Plan your meals every week

MyPlate-based food, based on the Nutrition Guidelines for 2020, can help us plan meals and fill our plates to make sure every bite and sip counts. Fill half of your plate with fruits and vegetables, a quarter with lean protein such as chicken, seafood, beans and nuts / seeds, a quarter of whole grains, and a serving of dairy – at least twice a day for adults.

Plant-based eating is another popular way to personalize your plate for people who choose to eliminate or eat very little meat and want to include more fruits, vegetables, and whole grains in their diet. In fact, the dietary guidelines indicate that many Americans fall short when consuming these foods. When deciding on a plant-based diet, be sure to include dairy products as they contain high quality protein. This is important for flexitarians and vegetarians who may be limiting their meat intake. Plant-based foods combined with dairy products are a superfood power couple. In addition to protein, milk contains three nutrients that are often missing from the American diet – calcium, vitamin D, and potassium.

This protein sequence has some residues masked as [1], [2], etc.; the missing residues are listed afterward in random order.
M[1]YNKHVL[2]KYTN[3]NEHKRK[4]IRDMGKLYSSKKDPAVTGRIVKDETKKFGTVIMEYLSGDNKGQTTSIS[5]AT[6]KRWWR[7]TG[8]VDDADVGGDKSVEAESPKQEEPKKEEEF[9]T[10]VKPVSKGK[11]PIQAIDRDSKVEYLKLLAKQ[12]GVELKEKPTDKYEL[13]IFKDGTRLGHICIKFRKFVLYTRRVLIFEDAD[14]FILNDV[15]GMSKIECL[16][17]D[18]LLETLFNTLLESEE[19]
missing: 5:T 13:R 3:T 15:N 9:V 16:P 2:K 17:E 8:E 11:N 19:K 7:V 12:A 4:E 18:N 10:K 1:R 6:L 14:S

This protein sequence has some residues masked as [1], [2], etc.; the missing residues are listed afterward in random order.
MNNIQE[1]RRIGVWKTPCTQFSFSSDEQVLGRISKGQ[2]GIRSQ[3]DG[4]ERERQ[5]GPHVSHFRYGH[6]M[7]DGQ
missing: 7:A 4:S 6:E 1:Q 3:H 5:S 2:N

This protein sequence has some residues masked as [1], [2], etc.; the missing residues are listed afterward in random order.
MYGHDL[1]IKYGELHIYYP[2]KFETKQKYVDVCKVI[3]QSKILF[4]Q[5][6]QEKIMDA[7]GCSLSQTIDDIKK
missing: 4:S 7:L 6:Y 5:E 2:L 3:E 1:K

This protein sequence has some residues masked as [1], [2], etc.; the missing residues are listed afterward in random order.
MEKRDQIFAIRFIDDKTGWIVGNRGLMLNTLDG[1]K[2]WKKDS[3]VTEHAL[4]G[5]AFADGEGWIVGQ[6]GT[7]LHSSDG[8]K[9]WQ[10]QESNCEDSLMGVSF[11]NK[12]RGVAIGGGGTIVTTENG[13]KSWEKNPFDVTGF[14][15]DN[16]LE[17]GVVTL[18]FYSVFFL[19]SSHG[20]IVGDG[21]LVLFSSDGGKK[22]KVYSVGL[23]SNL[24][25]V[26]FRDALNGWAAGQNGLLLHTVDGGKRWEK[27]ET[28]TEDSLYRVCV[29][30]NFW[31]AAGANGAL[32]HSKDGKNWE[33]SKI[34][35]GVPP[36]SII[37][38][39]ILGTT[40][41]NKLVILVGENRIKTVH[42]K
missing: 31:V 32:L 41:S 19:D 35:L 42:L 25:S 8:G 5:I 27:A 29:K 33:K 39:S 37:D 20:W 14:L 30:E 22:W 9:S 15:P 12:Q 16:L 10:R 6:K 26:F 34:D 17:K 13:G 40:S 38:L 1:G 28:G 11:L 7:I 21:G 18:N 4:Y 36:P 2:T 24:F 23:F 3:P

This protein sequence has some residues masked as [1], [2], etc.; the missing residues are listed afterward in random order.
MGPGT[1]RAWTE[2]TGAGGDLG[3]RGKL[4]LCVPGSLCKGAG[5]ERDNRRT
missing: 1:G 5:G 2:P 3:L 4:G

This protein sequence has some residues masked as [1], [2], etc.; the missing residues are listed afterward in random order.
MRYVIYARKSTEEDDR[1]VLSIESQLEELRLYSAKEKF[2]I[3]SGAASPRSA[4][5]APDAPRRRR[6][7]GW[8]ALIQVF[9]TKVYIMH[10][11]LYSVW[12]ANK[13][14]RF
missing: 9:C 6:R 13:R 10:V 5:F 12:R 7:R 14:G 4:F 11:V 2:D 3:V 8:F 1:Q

When planning meals for the week, choose healthy main course recipes combined with simple side dishes of fruits and vegetables. Then use a grocery list when you go shopping based on what you have planned and what you already have on hand. Creating a meal plan in advance saves time and money.

Learn skills to prepare delicious meals